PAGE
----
SPRINGFIELD — After serving a year in Iraq, Army reserve specialist Patrick Rogalin came back to Missouri to find all the belongings he had put in a Public Storage locker had been sold.
“It’s really insulting, after all I went through over there serving my country, to come back and have to deal with this,” said Rogalin, 20.
Rogalin said he put his belongings into a Public Storage unit near St. Louis before shipping out and set up automatic payments with the company. But while he was in Iraq, he said, someone accessed his checking account and wrote more than $900 in checks, which caused his storage payments to bounce.
After learning of the problem from his bank, Rogalin opened a different account. He resumed making payments to Public Storage.
“When I got back, I called Public Storage to find out the status of my account and they told me the contents of my storage container had been auctioned off in June because the bill hadn’t been paid,” he said.
Rogalin said Public Storage never told him his account was in trouble, or that everything he owned — clothes, books, electronic gear, furniture, magazines and other property — was going to be sold.
“I was shocked that they had done this,” Rogalin said. “I moved in with my girlfriend, who’s going to Missouri State. Otherwise I wouldn’t have anything.”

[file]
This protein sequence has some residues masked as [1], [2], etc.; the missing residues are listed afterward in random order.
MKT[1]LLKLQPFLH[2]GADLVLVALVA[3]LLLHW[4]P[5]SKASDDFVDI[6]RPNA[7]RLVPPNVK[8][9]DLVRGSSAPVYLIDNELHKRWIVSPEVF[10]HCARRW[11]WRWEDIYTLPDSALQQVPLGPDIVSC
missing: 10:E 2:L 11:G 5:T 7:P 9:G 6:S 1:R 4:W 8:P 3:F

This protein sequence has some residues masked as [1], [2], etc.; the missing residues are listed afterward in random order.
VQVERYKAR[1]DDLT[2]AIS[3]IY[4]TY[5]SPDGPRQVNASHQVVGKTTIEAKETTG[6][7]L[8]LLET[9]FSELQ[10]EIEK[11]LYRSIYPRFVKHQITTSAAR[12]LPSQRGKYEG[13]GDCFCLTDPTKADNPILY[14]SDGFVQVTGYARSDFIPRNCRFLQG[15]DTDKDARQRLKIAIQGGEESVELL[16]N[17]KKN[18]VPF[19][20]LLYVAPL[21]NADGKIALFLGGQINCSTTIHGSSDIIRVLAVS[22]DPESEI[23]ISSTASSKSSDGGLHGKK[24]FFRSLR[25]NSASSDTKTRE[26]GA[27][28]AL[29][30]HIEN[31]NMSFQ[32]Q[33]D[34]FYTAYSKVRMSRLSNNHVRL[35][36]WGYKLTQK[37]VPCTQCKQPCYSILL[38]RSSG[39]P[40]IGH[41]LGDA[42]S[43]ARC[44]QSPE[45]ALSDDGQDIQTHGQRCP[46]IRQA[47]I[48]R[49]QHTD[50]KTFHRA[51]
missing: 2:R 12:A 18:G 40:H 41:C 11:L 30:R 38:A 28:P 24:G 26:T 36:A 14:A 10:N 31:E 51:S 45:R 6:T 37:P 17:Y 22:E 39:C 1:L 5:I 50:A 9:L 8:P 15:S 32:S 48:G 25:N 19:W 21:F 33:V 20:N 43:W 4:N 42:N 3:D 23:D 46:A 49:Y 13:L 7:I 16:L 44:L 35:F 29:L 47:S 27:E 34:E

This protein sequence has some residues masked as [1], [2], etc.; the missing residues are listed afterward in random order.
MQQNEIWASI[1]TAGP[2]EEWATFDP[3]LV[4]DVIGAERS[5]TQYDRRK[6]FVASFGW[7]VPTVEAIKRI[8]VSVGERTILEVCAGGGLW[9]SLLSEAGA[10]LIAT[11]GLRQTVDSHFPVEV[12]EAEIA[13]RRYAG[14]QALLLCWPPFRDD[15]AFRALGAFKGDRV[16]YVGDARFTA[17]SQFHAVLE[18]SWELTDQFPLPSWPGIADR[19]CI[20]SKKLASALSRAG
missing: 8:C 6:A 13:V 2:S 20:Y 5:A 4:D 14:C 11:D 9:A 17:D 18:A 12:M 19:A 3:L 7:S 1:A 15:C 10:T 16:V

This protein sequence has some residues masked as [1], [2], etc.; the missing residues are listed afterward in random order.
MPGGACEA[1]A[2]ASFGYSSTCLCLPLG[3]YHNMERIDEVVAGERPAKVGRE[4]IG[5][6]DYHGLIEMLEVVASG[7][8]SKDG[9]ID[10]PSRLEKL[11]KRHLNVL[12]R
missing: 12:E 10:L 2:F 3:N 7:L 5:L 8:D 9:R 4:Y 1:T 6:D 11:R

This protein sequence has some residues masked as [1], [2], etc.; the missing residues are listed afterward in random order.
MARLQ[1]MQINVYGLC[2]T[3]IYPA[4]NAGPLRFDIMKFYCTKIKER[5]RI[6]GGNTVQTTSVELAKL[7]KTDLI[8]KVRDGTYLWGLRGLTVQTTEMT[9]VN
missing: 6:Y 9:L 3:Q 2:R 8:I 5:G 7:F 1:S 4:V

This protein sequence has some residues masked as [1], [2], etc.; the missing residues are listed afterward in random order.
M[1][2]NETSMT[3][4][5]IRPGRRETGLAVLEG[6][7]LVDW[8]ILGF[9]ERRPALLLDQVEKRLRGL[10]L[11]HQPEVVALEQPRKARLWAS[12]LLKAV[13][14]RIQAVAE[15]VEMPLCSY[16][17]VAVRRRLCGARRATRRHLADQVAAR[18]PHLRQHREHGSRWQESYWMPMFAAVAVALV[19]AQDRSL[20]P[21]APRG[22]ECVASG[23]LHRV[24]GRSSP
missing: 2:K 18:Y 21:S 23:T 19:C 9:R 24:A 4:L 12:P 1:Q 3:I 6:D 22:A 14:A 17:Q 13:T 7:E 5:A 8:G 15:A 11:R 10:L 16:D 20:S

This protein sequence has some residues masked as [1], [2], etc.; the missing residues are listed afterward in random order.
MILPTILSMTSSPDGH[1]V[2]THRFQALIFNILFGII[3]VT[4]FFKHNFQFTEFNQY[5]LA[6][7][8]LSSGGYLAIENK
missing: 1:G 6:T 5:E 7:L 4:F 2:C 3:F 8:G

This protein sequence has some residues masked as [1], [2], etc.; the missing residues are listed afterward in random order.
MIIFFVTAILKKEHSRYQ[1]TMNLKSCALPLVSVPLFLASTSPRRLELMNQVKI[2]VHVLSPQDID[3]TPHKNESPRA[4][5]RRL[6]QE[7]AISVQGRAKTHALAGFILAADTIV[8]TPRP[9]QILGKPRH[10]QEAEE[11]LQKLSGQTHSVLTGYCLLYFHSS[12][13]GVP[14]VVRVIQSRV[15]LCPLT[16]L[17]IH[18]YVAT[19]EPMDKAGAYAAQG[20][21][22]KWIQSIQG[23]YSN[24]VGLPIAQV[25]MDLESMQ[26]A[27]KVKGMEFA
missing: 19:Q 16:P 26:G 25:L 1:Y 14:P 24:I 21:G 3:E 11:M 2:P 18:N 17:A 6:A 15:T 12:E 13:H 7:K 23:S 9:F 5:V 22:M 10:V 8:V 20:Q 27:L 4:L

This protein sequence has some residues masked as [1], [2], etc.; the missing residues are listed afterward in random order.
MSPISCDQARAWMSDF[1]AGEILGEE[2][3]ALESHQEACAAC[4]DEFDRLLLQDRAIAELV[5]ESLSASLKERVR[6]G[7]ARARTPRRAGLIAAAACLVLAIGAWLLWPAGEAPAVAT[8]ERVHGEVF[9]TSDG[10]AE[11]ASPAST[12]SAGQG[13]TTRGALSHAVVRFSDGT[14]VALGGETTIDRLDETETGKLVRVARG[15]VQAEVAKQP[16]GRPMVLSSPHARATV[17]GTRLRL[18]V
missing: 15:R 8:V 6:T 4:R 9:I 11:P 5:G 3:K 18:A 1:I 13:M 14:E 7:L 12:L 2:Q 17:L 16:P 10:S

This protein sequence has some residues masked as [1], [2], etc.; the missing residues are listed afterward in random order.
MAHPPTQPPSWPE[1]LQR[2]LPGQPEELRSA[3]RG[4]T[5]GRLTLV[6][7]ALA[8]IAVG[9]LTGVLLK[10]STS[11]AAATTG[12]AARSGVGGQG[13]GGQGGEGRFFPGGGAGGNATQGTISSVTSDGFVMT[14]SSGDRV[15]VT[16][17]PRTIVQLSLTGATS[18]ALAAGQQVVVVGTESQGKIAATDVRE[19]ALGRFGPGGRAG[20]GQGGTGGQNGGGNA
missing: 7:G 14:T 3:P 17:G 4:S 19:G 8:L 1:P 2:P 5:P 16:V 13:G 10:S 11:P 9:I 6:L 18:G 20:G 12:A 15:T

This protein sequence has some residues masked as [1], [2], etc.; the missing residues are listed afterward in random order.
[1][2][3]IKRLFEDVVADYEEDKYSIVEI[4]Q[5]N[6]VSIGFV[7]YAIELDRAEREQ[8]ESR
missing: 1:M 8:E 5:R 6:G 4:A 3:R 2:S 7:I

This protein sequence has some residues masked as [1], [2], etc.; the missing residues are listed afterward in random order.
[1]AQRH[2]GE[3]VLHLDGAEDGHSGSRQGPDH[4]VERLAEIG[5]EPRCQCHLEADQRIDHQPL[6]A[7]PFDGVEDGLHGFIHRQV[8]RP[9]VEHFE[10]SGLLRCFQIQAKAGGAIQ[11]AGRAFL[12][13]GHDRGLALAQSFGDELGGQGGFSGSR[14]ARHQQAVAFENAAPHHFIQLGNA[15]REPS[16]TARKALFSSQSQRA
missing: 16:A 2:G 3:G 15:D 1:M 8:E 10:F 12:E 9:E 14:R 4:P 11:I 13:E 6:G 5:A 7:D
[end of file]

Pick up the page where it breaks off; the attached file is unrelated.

Ron Ramler, regional vice president of Public Storage, said company policy prevented him from talking about Rogalin’s case.
Although his contract with Public Storage, based in Glendale, Calif., states the company is liable for losses up to $5,000, Rogalin said the company offered him only $2,000 and an apology.
“I called them back and told them this isn’t anywhere near right,” Rogalin said. “They upped their offer to $2,500 and gave me seven days to accept it or get nothing.”
He said he rejected the $2,500 but does not have enough money to fight the company in court. He said he’d like to get the $5,000 due him under the contract.
Rogalin still has his car and the military clothing he brought back from Iraq. His girlfriend, Jaimie Alonzo, 21, and her parents bought him some clothes for Christmas.
“At least now I’m not wearing the same three things every week,” Rogalin said.
Rogalin said he plans to take history and journalism classes at Missouri State this spring, where he hopes to join the university’s ROTC program so he can resume his Army career as an officer when he graduates.